Arthur Brooks has an interesting piece today in the WSJ about the demographic fertility slide Liberals are losing. (This is not in the classic sense of liberal or conservative I mention in this post.)
But all things considered, if the Democrats continue to appeal to liberals and the Republicans to conservatives, getting out the youth vote may be increasingly an exercise in futility for the American left.
An even better opinion piece (requires subscription) is offered by Shelby Steele about the difference between the culture of death of Islamists and the culture of life by the rest of us. Thinking about good and evil (mentioned in the article) it is natural to equate hatred with selfishness and love with selflessness in all but the rare cases. [One may 'hate' those who target children but more likely this is loathing and pity.]
As Sartre says in his great essay on the subject, the anti-Semite "is a man who is afraid. Not of Jews of course, but of himself." By hating Jews, he asserts that his own group represents the kind of human being that God truly wants.
For those relentless Noam Chomsky supporters, although Chomsky is nominally Jewish his 'own group' really is the crowd that reveres intellectualism above justice and humanity and to prove their subservience would burn their 'own' at the stake. [While I abhor group think one should never throw the baby out with the bathwater and lose track of fairness.]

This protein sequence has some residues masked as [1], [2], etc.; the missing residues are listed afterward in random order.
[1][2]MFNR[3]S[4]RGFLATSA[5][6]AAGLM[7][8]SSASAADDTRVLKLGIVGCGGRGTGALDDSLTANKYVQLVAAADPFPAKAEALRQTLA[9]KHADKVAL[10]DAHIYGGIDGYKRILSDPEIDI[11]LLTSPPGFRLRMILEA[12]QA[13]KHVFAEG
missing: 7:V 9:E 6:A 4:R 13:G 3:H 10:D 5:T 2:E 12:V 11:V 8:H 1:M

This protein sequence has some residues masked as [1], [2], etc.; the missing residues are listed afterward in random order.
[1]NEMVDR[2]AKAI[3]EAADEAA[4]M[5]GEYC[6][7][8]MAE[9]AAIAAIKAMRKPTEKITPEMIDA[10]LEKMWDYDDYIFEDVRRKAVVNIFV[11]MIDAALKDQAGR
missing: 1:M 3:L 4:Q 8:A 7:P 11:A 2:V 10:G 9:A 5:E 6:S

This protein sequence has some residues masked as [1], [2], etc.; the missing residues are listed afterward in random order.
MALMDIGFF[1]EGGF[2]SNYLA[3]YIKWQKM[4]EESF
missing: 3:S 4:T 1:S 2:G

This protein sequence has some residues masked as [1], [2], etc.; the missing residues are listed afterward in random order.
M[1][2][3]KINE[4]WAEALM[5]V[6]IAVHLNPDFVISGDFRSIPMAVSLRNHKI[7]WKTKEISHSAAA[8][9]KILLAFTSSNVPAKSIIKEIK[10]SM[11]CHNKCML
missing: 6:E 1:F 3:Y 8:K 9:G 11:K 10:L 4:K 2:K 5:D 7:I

Steele goes further then to associate 'white guilt' (Liberals who legitimize Islamic fanaticism as a response to Western 'oppression') with stoking the fires of extremism.
...the fact that Islamic extremism is the most explicit and dangerous expression of human bigotry since the Nazi era.
But white guilt's most dangerous suppression is to keep from discussion the most conspicuous reality in the Middle East: that the Islamic world long ago fell out of history. Islamic extremism is the saber-rattling of an inferiority complex.
This brings me to a wonderful political theory podcast on EconTalk featuring NYU political scientist Bruce Bueno de Mesquita about the economics [that is the field of study about human decision making] of political power. He creates a model (based on mathematical research) of the difference and impact of dictatorships and 'democracies'. It offers keen insight into the problem of building democracies as well as mentioning in passing that dictators may be good or evil (or even both). It is 1 hour 28 minutes of though provoking material. Along the way he slays numerous dragons such as the danger of direct financial aid and the unintended consequence of term limits. Bravo Russ Roberts!